Banks of Wisconsin Kenosha Wisconsin Closing


North Shore Bank, FSB, Brookfield, Wisconsin, Assumes All of the Deposits of Banks of Wisconsin, Kenosha, Wisconsin

Banks of Wisconsin, Kenosha, Wisconsin, was closed today by the Wisconsin Department of Financial Institutions, which appointed the Federal Deposit Insurance Corporation (FDIC) as receiver. To protect the depositors, the FDIC entered into a purchase and assumption agreement with North Shore Bank, FSB, Brookfield, Wisconsin, to assume all of the deposits of Banks of Wisconsin.

The two branches of Banks of Wisconsin, which did business as Bank of Kenosha, will reopen as branches of North Shore Bank, FSB, during their normal business hours. Depositors of Banks of Wisconsin will automatically become depositors of North Shore Bank, FSB. Deposits will continue to be insured by the FDIC, so there is no need for customers to change their banking relationship in order to retain their deposit insurance coverage up to applicable limits. Customers of Banks of Wisconsin should continue to use their existing branch until they receive notice from North Shore Bank, FSB that it has completed systems changes to allow other North Shore Bank, FSB branches to process their accounts as well.

This evening and over the weekend, depositors of Banks of Wisconsin can access their money by writing checks or using ATM or debit cards. Checks drawn on the bank will continue to be processed. Loan customers should continue to make their payments as usual.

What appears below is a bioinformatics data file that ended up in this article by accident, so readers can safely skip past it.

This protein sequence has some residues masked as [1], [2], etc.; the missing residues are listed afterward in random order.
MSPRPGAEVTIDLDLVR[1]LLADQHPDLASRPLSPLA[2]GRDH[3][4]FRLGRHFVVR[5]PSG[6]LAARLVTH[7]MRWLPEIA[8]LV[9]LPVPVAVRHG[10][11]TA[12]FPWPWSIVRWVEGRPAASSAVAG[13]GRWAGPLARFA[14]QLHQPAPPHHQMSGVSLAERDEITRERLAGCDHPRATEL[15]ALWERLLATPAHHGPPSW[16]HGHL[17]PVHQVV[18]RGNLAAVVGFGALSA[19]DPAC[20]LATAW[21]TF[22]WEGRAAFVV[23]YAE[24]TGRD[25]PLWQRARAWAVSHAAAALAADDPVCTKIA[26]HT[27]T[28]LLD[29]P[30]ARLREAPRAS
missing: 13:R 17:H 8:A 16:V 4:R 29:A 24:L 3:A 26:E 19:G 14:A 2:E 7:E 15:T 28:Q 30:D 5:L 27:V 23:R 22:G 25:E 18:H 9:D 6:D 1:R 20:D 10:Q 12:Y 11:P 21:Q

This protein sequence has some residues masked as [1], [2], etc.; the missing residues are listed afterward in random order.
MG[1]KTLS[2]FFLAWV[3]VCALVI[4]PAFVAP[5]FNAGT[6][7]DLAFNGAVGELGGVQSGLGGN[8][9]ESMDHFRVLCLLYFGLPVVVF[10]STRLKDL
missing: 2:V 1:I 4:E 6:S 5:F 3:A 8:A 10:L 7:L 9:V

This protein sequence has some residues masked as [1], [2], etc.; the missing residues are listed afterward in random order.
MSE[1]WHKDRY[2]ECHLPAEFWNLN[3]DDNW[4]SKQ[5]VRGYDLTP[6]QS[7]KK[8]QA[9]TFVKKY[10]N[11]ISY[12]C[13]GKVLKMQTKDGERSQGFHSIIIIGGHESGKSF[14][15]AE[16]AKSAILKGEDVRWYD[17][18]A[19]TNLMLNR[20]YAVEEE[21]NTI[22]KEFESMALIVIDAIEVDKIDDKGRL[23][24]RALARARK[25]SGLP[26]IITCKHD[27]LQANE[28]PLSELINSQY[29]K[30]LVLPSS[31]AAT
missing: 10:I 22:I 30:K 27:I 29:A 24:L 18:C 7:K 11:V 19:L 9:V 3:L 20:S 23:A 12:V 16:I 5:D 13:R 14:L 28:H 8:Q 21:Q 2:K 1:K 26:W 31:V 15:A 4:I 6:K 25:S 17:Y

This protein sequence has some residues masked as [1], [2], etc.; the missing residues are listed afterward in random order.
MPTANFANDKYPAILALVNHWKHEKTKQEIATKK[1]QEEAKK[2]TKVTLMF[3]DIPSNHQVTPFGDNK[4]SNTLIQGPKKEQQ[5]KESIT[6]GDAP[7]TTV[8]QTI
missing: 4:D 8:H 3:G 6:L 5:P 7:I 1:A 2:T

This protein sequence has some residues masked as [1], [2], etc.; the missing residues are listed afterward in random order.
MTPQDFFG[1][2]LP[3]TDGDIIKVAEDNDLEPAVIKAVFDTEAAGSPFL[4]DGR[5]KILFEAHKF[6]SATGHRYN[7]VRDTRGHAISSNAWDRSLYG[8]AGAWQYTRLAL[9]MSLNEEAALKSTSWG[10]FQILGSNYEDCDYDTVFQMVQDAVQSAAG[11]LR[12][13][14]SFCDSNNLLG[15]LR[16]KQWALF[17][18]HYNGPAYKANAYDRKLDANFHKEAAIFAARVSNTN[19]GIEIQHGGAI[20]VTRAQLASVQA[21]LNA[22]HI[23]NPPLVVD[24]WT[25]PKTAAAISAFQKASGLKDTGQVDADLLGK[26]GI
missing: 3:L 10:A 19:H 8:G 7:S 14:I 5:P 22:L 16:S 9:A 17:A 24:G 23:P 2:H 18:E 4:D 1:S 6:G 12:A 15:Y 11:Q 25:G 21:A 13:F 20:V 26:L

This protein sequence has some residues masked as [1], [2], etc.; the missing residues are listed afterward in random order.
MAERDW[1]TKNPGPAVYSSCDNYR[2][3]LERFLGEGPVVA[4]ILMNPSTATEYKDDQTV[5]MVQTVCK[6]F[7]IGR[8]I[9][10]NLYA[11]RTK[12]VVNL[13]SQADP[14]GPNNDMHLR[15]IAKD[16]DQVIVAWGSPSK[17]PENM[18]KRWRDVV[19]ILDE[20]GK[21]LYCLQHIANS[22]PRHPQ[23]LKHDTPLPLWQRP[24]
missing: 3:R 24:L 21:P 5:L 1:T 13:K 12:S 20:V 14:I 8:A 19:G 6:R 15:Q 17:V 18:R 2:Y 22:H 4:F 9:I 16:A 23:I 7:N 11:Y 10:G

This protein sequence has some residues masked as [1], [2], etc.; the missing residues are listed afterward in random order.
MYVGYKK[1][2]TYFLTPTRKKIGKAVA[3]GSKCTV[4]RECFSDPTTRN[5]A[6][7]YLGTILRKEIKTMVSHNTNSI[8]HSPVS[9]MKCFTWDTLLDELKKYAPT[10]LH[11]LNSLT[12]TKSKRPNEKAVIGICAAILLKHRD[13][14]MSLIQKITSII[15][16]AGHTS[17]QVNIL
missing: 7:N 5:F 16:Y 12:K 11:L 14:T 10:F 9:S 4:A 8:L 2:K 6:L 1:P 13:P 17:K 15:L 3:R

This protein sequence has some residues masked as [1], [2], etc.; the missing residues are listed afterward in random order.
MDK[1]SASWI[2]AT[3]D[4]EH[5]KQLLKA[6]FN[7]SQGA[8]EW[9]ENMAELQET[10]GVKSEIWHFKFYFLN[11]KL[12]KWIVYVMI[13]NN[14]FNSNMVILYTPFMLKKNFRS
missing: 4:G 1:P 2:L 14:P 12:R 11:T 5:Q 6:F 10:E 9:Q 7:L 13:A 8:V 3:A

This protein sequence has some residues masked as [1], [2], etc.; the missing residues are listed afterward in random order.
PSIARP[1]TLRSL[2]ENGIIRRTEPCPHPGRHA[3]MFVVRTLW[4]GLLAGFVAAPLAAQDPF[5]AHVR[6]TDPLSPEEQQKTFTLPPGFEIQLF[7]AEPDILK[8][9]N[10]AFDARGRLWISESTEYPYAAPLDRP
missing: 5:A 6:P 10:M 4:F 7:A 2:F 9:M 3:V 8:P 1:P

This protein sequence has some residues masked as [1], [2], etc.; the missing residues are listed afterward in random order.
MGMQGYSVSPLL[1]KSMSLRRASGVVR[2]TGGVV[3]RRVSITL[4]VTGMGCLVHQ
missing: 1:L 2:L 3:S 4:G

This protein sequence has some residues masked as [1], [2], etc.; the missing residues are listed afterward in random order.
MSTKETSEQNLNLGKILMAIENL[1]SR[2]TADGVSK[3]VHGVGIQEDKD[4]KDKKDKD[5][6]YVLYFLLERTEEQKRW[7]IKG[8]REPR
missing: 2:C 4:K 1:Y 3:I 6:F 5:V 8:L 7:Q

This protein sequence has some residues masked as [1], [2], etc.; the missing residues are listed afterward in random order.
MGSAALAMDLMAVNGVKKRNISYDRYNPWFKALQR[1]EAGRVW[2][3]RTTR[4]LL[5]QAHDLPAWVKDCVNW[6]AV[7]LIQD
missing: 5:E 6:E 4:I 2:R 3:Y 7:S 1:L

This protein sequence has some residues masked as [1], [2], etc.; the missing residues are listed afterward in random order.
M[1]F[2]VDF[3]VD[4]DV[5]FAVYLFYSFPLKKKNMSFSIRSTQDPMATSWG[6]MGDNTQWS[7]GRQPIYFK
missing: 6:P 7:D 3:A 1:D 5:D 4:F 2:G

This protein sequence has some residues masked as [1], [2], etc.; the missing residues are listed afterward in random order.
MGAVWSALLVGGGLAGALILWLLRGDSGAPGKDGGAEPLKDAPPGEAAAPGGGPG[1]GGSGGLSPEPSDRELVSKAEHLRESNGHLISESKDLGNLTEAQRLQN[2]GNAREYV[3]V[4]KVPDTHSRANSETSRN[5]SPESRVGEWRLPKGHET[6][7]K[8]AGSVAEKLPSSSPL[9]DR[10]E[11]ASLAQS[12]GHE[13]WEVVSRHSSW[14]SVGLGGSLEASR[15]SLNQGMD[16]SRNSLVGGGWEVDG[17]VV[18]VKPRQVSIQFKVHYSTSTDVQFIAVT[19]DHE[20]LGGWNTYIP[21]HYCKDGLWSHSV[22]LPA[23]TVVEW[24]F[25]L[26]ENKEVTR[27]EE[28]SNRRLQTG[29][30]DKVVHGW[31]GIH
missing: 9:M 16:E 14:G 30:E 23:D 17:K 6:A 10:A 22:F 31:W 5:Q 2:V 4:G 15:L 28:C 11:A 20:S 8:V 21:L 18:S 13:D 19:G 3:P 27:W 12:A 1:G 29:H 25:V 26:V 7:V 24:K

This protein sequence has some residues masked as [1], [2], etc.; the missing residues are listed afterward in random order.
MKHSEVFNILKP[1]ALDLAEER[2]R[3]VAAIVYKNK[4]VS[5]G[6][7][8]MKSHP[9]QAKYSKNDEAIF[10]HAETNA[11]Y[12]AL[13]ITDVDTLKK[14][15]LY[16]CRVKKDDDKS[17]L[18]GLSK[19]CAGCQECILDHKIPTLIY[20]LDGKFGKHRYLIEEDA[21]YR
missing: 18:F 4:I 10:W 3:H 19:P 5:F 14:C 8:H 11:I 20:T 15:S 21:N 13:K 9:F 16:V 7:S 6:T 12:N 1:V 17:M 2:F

As of March 31, 2012, Banks of Wisconsin had approximately $134.0 million in total assets and $127.6 million in total deposits. In addition to assuming all of the deposits of the failed bank, North Shore Bank, FSB agreed to purchase approximately $97.4 million of the failed bank’s assets. The FDIC will retain the remaining assets for later disposition.

Customers with questions about today’s transaction should call the FDIC toll-free at 1-800-355-0814. The phone number will be operational this evening until 9:00 p.m., Central Daylight Time (CDT); on Saturday from 9:00 a.m. to 6:00 p.m., CDT; on Sunday from noon to 6:00 p.m., CDT; on Monday from 8 a.m. to 8 p.m., CDT; and thereafter from 9:00 a.m. to 5:00 p.m., CDT. Interested parties also can visit the FDIC’s Web site at

The FDIC estimates that the cost to the Deposit Insurance Fund (DIF) will be $26.3 million. Compared to other alternatives, North Shore Bank, FSB’s acquisition was the least costly resolution for the FDIC’s DIF. Banks of Wisconsin is the 14th FDIC-insured institution to fail in the nation this year, and the first in Wisconsin. The last FDIC-insured institution closed in the state was Legacy Bank, Milwaukee, on March 11, 2011.

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Congress created the Federal Deposit Insurance Corporation in 1933 to restore public confidence in the nation’s banking system. The FDIC insures deposits at the nation’s 7,019 banks and savings associations, and it promotes the safety and soundness of these institutions by identifying, monitoring and addressing risks to which they are exposed. The FDIC receives no federal tax dollars — insured financial institutions fund its operations.

FDIC press releases and other information are available on the Internet at, by subscription electronically (go to and may also be obtained through the FDIC’s Public Information Center (877-275-3342 or 703-562-2200). PR-46-2013

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